Sports injuries are a hassle and a pain, but they can be prevented and treated successfully. Back pain and injuries are, unfortunately, common among sports players. This can include the spine itself, soft tissue and/or fascia. An estimated 5-10 percent of all athletic injuries are related to the lumbar (lower) spine. Therefore, it's important that players understand the strain put on their lower back from their specific sport(s). This will help you take the proper precautions during games and while training. And if a back injury does occur, athletes can often keep playing as long as they have the proper information about treating back injuries and back pain.
Some of the more common issues are lumber muscle sprains, herniated discs, and sacroiliac joint pain. However, all lower back injuries or pain should be evaluated by a medical professional. Although you would like to think that the pain will go away with over-the-counter pain medications, there is the serious possibility that extensive damage has been done. So it's worth a visit to the doctor. Chances are your condition will be treatable with conservative, non-surgical, means. This might include anti-inflammatory medication as well as physical therapy and home exercise. But do see a doctor, it's better to be safe than sorry when dealing with this delicate part of your body, one that you need to remain active.
Stretching and warming up is a vital part of preventing injury. A light warm-up like walking is good for the lumbar spine and surrounding muscles. There are also standing and floor exercises specific to the lower back. These exercises will increase blood flow to the lower back as well as help you to remain flexible. Well-conditioned hamstrings and quadriceps contribute to good lower back health, so be sure to stretch these properly before playing.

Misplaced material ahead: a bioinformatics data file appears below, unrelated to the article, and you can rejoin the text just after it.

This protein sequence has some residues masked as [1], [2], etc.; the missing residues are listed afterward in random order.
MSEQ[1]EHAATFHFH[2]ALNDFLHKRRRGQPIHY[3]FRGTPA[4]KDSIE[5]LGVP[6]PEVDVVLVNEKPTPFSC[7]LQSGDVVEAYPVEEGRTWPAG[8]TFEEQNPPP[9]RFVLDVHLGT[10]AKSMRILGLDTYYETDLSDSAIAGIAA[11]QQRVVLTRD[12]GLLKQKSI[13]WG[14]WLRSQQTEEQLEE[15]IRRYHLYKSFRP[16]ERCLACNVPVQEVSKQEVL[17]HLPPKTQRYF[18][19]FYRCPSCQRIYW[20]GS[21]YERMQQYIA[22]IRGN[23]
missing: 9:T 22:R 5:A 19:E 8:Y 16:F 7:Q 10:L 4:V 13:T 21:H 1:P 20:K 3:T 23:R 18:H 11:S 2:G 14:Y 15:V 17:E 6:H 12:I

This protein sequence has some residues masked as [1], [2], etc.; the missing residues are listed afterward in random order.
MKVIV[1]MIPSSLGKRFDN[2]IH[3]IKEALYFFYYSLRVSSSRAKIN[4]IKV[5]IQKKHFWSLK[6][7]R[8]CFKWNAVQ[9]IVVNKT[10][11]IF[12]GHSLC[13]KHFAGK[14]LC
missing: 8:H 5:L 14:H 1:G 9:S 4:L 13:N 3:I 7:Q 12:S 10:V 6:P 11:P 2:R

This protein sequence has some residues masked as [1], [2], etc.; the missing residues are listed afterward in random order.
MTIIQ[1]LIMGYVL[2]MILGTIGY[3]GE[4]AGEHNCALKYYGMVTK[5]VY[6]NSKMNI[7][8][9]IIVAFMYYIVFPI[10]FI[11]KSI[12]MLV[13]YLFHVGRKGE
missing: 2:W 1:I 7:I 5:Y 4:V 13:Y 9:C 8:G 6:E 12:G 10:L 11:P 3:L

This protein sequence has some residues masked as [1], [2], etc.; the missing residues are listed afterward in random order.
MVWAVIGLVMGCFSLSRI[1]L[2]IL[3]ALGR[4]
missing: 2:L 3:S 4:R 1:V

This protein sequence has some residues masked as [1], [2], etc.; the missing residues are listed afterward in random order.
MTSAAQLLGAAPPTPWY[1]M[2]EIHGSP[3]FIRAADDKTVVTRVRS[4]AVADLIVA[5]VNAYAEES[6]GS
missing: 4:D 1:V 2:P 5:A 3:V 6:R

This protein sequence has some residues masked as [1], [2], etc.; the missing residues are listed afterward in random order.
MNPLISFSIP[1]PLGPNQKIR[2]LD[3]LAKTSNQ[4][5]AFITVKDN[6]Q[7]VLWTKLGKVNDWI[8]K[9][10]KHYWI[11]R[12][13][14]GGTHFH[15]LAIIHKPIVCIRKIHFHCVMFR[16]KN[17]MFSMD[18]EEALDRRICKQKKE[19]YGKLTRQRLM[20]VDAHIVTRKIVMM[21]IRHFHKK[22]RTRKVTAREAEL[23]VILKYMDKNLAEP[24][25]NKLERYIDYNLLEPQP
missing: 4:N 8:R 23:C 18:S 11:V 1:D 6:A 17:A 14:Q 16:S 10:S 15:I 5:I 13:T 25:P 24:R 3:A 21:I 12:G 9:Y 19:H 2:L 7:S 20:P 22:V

Also, muscles need to be strong in general. Part of your regimen should be core strengthening exercises. Core muscles are like a corset that support the back. Be consistent with doing exercises that strengthen the back as well as abdominal muscles. Each group is different, so learn the proper technique for strengthening the entire core with a variety of exercises.
There are also lifestyle changes that contribute to a healthy lower back. Give attention to your posture while sitting and standing. The spine has a natural curvature and when that curvature is maintained during movement, force to the spine and surrounding muscles is distributed more evenly. For instance, do you find that your back hurts while you're driving? Even if it doesn't, next time you get into your vehicle, pay attention to the position of your body while you're driving and adjust it if necessary; try to get accustomed to a position that maintains your spine's natural curve. If you work, whether you sit or stand, you're in pretty much the same position for several hours, so please make sure it's a position that's healthy for your spine.
Low back pain and injury is common among sports players, but it's not impossible to deal with. If you do suffer an injury that temporarily stops your game, don't despair. With the proper medical attention and self-care, you will be back at play before you know it. If your injury was serious, remember to make a slow return. Wait until your pain is minimal or is gone. Also, make sure your range of motion is back to normal. It's better to take the time to heal properly than to do further damage by returning to sports too early.
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